During 'Fun Friday' some Key Stage 1 pupils helped with some gardening.
In the morning pupils helped to tidy up the wood, removing ivy from trees and picking up stray twigs and branches. After this the pupils tidied up the Key Stage 2 garden and planted some winter plants and herbs.
In the afternoon pupils helped to tidy up the infant playground by clearing up leaves and twigs. After this the pupils tidied up the Key Stage 1 garden and planted some spring bulbs.
Adventure Learning Overview
As an accredited Adventure Learning School, we have a commitment to children being actively involved in the learning process, from initial ideas as research questions to follow up, to setting targets for achievement and involving our parents in evaluating project outcomes. At Broadoak, we are committed to developing children's academic progress, in addition to personal qualities of independence, self confidence, self discipline, problem solving ability and collaborative skills. We do this through the process of enquiry, learning challenges and outdoor adventure learning. The outcomes for children are evident in the standards of attainment and progress achieved, engagement and enjoyment in learning, quality of relationships, attendance and quality of pupil care throughout the school.
Extracts from the accreditation report (below) highlight the strengths of the school in achieving a consistent approach to adventure learning.
The curriculum supports students with personalised pathways and there is a strong emphasis on an enquiry based approach. Much thought is given to developing conceptual understanding and basic use of a learning hook to engage students.
There is a significant and pervasive emphasis on learning outside the classroom with pupils moving into the outdoor area within the school as a matter of course. This has become habitual. It is in the DNA of the school and the pupils are very articulate about how and why they learn outside.
School leadership is strong and principled leadership driven by clear educational objectives to ensure high consistency across the school. The Head maximises the time and environment available and sets high standards. Leadership maximises the presence of adults with the use of teaching assistants in the team.
Teachers are sophisticated in their use of the outdoors to enhance subject knowledge and team work. The use of residential experiences has been influential in helping pupils to develop a view on how they learn. Teachers use the information gained during a residential to provide personalised approaches back at school. The development of independence and enquiry are seen as the top benefits of using residentials.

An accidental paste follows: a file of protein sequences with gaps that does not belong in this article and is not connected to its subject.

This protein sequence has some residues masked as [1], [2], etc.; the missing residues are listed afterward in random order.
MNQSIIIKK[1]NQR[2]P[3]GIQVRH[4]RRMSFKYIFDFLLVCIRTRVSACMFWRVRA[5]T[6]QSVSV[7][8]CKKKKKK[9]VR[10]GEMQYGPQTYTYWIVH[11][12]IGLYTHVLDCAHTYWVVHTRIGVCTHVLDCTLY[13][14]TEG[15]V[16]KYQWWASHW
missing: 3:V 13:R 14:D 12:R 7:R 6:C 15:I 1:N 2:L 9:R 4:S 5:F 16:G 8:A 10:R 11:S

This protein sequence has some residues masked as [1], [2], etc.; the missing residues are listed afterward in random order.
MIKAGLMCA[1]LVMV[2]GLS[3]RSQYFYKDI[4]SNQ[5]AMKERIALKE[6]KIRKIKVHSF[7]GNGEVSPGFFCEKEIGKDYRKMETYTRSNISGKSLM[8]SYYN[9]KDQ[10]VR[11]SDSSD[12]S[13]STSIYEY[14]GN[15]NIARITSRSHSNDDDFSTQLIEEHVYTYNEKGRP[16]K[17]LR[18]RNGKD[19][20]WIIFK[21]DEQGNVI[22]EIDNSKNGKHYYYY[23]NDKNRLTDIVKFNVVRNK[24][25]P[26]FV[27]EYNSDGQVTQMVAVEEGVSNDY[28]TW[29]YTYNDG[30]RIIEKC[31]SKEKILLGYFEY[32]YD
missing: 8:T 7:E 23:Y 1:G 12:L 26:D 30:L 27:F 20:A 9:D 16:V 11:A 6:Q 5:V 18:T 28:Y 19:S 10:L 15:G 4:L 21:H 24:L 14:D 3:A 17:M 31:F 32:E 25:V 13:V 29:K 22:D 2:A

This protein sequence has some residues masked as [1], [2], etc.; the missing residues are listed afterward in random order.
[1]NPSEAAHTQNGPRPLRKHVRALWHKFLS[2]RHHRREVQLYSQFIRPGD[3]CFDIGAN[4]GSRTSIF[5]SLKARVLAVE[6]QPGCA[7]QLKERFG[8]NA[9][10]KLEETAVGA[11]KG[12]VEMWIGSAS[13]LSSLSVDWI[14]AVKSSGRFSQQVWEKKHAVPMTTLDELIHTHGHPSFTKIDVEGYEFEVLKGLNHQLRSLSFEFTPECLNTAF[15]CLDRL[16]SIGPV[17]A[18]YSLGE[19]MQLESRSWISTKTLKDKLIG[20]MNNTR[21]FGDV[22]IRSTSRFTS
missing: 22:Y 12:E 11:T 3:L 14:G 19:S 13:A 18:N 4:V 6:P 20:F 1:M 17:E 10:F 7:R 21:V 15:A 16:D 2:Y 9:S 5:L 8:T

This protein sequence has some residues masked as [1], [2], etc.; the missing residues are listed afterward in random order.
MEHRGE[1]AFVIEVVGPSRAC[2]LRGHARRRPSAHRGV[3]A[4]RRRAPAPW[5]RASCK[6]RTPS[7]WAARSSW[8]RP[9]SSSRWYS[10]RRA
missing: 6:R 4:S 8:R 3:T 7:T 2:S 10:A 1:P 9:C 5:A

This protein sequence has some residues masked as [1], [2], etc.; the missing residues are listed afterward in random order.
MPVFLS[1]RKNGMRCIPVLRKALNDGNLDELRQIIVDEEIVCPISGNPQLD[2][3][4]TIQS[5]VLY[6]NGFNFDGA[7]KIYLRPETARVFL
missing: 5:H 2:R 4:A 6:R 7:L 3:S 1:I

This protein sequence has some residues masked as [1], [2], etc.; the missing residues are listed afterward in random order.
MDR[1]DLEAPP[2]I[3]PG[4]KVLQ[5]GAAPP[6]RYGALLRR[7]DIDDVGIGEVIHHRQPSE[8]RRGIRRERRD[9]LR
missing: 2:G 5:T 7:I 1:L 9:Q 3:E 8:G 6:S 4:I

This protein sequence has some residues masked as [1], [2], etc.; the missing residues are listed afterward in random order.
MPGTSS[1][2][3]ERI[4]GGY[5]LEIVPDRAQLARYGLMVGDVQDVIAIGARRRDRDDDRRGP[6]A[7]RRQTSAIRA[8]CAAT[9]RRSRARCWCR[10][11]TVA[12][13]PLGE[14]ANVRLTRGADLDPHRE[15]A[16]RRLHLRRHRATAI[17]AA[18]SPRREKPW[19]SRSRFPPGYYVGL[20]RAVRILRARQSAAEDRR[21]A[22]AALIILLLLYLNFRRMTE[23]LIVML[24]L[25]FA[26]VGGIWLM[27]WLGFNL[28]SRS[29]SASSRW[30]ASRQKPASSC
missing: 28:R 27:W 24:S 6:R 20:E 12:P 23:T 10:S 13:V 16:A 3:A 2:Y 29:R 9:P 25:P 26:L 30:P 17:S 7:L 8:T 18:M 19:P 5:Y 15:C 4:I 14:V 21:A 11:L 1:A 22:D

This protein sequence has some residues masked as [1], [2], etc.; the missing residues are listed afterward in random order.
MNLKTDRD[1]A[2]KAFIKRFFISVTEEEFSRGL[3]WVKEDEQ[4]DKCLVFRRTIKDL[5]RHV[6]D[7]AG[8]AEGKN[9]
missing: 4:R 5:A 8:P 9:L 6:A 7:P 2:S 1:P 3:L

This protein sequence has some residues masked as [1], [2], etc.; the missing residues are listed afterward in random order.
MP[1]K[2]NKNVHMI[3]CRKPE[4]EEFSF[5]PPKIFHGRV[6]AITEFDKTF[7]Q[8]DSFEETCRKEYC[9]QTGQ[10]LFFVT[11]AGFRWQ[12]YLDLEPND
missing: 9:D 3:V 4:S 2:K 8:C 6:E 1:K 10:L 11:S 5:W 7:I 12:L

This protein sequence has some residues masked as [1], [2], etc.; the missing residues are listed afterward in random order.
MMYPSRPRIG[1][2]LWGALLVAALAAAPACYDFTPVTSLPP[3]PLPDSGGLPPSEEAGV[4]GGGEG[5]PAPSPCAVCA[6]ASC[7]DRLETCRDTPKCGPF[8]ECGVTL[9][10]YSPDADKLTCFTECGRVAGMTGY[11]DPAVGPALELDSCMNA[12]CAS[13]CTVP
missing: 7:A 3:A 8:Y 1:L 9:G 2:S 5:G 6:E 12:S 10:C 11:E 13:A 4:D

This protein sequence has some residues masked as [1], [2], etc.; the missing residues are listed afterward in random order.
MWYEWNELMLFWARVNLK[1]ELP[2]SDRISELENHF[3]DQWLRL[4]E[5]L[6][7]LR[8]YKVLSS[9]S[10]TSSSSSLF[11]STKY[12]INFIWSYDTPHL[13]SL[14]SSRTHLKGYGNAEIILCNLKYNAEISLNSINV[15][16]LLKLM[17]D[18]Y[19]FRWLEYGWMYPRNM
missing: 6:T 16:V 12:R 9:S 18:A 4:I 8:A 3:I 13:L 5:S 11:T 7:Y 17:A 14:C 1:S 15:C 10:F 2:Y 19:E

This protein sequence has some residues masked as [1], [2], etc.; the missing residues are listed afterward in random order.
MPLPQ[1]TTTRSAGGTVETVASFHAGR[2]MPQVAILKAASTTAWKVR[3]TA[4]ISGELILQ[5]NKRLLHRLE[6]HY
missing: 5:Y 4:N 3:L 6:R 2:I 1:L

You can find adventure learning activities throughout this site, including class web pages, curriculum subjects - PE for example, the gallery and under school information. There's always something exciting going on at Broadoak to actively engage our children and parents.
Introducing Forest Schools at Broadoak
This year, we are excited to launch our Forest School programme. Forest School is a nationally accredited programme that provides learning opportunities through practical activities in an outdoor environment. Children enjoy the freedom to explore and experience the natural world in all seasons and in all weathers. Forest School embraces an approach of nurturing, supporting and developing the self-esteem of participants. It is an ideal environment in which to develop innovation, problem solving, risk taking, creativity and teamwork.
Forest Schools in Year 3 (With a stone age twist)
During the Spring Term Year 3 are starting to follow the forest school programme for the stone age.
Colour bashing - we have used a stone and leaf technique to create a interesting background for our forest school flags
Working together to make paintbrushes- We used sticks and natural materials to make our own paintbrushes.
Using colourful mud we painted designs onto our forest school flags.
Learning to tie a clove hitch knot.
Our self made stone age axes and spears.
Here see children showing off their amazing Stone Age axes and spears made today by making a clove hitch to attach string to a stick and then lashing around the slate stone!!! Forest School activities are going well so far!!
Introducing Forest Schools in Year 1
During the Autumn term it was time for 'Year 1A and Year 1C children to try out 'Forest school' sessions.
Blindfold trust exercise.
Making and following a trail.
Final forest school session - tent making.